The more things change, the more they stay the same—or so it seems in American politics, after the electorate returned the Democratic establishment to power after rejecting it for a rogue outsider four years ago. The surprise finding of the exit polls is that moderates and men provided the crucial swing voters who put Joe Biden into office.
Has the American electorate changed? The answer is that despite billions of dollars spent on persuasion, massive increases in turnout, a media with an agenda, and racial unrest, the changes in American voting patterns were minuscule.
We are one country divided by two parties. The nation is largely moderate, practical and driven by common sense over ideology. Most voters prefer compromise on health care, immigration, stimulus and other thorny issues that the extremes of the parties have pushed to the limits. Only 24% of voters identify as liberal, while 38% say they’re conservative, according to CNN exit polls. Another 38% are moderate. Despite the widespread publicity given the left, since 2014—a good year for Republicans—the percentage of self-identified liberals declined 2 points, while the share of conservatives increased 3 points.
By now everyone has heard that President Trump did worse in the suburbs and better with minorities than in 2016. While technically true, the suburban swing occurred before the 2018 midterms, and the minority shift was relatively small, except for Hispanic voters in Florida and the border towns of Texas. Some surprising findings have been overlooked. Mr. Trump’s margin of victory among white women increased from 11 to 13 points, according to CNN’s final adjusted exit polls. But his advantage among white men narrowed from 30 points to 23.
Mr. Biden won almost all the liberals and Mr. Trump the conservatives. But Mr. Biden expanded the Democratic lead among moderates to 30 points from 12 in 2016—the single most significant change. Moderate men swung the race to Mr. Biden.
There were some offsetting changes in the overall demographic landscape. The white share of the vote declined from 71% to 67%, while Latinos grew from 11% to 13%. The electorate was older, with fewer young adults and more than 1 in 5 over 65.
In the 2018 midterms, Democrats won by nearly 7 points in the popular vote for all House seats. But that margin shrank by more than half this year, compounded by Mr. Biden’s smaller margin of victory at the top of the ticket. House Democrats, despite a strong advantage on health care, owe their problems to associations with a range of unpopular issues from defunding the police to raising taxes, ending fracking and opening up borders.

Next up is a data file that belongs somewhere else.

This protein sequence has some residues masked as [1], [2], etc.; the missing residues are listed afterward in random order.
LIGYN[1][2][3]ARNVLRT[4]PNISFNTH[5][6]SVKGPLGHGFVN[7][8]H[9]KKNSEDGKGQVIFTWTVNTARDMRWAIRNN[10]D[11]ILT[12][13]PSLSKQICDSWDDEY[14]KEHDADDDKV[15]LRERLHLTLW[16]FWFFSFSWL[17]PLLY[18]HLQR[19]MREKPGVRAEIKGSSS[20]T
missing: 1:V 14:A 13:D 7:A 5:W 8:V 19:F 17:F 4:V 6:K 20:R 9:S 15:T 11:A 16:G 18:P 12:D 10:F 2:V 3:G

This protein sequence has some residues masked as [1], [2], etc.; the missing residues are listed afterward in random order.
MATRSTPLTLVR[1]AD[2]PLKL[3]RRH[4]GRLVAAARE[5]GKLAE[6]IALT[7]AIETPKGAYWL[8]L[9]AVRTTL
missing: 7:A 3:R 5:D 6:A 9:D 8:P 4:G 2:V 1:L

Any race decided by such small margins could have been won by either side. Mr. Trump failed to improve his character or tone down his rhetoric, and he ran without developing a clear second-term agenda. He should have taken a bipartisan approach to the pandemic and appointed a general, not a politician, to lead the effort. Instead he made it a Republican effort, and he owned it. Those were big mistakes. The Biden campaign focused on character, but if character outweighed issues, Mr. Trump would have lost by 20 points. Democrats did win on the virus, which was voters’ No. 2 issue, and that’s likely what put Mr. Biden over the top. Voters made the rather sensible determination that while Mr. Trump might have done a good job with the economy, he did a bad one with the virus.
It is highly significant that in deep-blue California, two ballot measures—to end a constitutional ban on racial preferences by government and to repeal restraints on commercial property-tax increases—both went down by wide margins. The country might have shifted in favor of looser marijuana laws, but it doesn’t generally favor higher taxes (Illinois voters also voted against tax increases) nor has it lost faith in the ideal of a postracial society. Also, respondents to a not-yet-released Harris poll named free speech as the most important American value. These are critical signals from the voters that a new administration can ignore only at its peril.
When it comes to polling, the final Hill-Harris Poll got it about right, with a 4-point gap in favor of Mr. Biden. We saw the momentum in the race seesaw in the last month and end up on Mr. Trump’s side as he ramped up his mass rallies. Prominent national polls, such as from The Wall Street Journal/NBC, CNN and Quinnipiac, predicted 10- to 12-point margins, which would have produced about a 40-state landslide—a result that on its face should have been dismissed as impossible. Many pollsters will have to rebalance their models to reflect a more conservative and Republican country or continue to report erroneous results—not only in the campaign horse races, but also on key issues.
Senate polls in states like Maine and South Carolina were ridiculously far from the actual results, and I think that had less to do with polling models than with the media atmosphere created by hundreds of millions of dollars in ad spending. In those areas, people stop giving their true opinions. They assume the callers, whether human or bot, are working for the campaigns and that the information will be traced or used against them. Rather than being “shy,” these are more like “battered” voters, assaulted everywhere with campaign messages.
Mr. Biden came close to waking up another Hillary Clinton, but his votes fell on this side of victory in key states by small margins. The message from the voters is that we are not divided into two extreme camps. Rather, they are more centrist in nature and outlook, and that a president who governs too far to the right or left is likely to be left behind in the next election.
Mr. Penn, managing director of the Stagwell Group and chairman of the Harris Poll, was chief strategist on Bill Clinton’s 1996 presidential campaign, Hillary Clinton’s 2000 Senate campaign, and Mrs. Clinton’s 2008 presidential campaign.